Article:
If local search is important to your business, then you can bet that mobile is critical as well. If your local web content won’t be mobile-ready in time for the update, you may need to look elsewhere in the search engine results pages to get some traction. If local web content that’s ranking today gets dinged for not being mobile-friendly, it stands to reason that local results through the Google Maps channel will become even more important. Making sure your data is accurate, complete and optimized there and throughout the local search ecosystem will give your maps listings a fighting chance. On the smaller screen, these listings often get top billing for localized searches. That can make it the most valuable spot on the page in many cases. Reports are also saying that the lack of a mobile site will not impact the ranking of these listings, which makes that channel a nice short-term workaround. Getting your act together with respect to your local business listings makes a lot of sense in the face of this update, but it’s also a foundational piece of any comprehensive digital marketing strategy.
Leverage Your App
For years, the question of whether to invest in a native mobile app or a mobile website has been bouncing around. The answer to that question is obviously different for everyone, but if you’ve chosen to invest in a mobile app and put your mobile site on the back burner, you may feel unprepared for this latest algorithm update. However, as Google said in the announcement of the mobile update, indexed app content will have a chance to feature “more prominently in search” for users who have your app installed. The action items here is pretty simple. If you haven’t already, make sure you implement app indexing and add deep linking to expose the content in your app to Google (see Google’s step by step guide on this). This is especially important if you have a mobile app that contains a version of much of the useful content on your website. In the absence of a mobile-friendly site, your app could help you maintain some mobile mind share with your customers.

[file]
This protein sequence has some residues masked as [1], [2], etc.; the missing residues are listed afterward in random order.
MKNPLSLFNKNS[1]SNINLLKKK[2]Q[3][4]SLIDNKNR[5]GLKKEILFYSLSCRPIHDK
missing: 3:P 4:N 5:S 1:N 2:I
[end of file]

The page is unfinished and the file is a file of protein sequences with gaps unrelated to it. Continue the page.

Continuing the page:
Put Up Some Cash
The reality is, if you’re not ready to face the big mobile update with a comprehensive mobile strategy, you may need to rent one. Given that more than half of searches in many categories come from mobile devices, odds are you can’t afford to put a significant portion of your organic traffic at risk. Paid search is a straightforward way to make up for that. By taking a look at your top performing keywords and content, you can pretty quickly get an idea of where you need coverage. With the limited real estate on mobile screens, Google’s ads can take up a significant portion of the space. Just take a look at this mobile search for “plumbers”:
As you can see, the top three results are all paid ads with highly relevant content and calls to action. Getting your share of the pie in mobile certainly includes a paid search strategy, and giving that a shot in the arm is an excellent short term way to bridge the gaps in your larger mobile strategy as this new update rolls out.
Of course, all of these things are just short term fixes to a problem that needs a long-term solution. If mobile hasn’t become a key element of your online marketing strategy by now, this update is just a not-so-subtle reminder from our friends at Google that you’ve been missing out on a whole lot of volume for some time. As you look to employ some of these tactics to plug some short term mobile holes, make sure you have a much larger strategy for the mobile-first world that we’re already living in.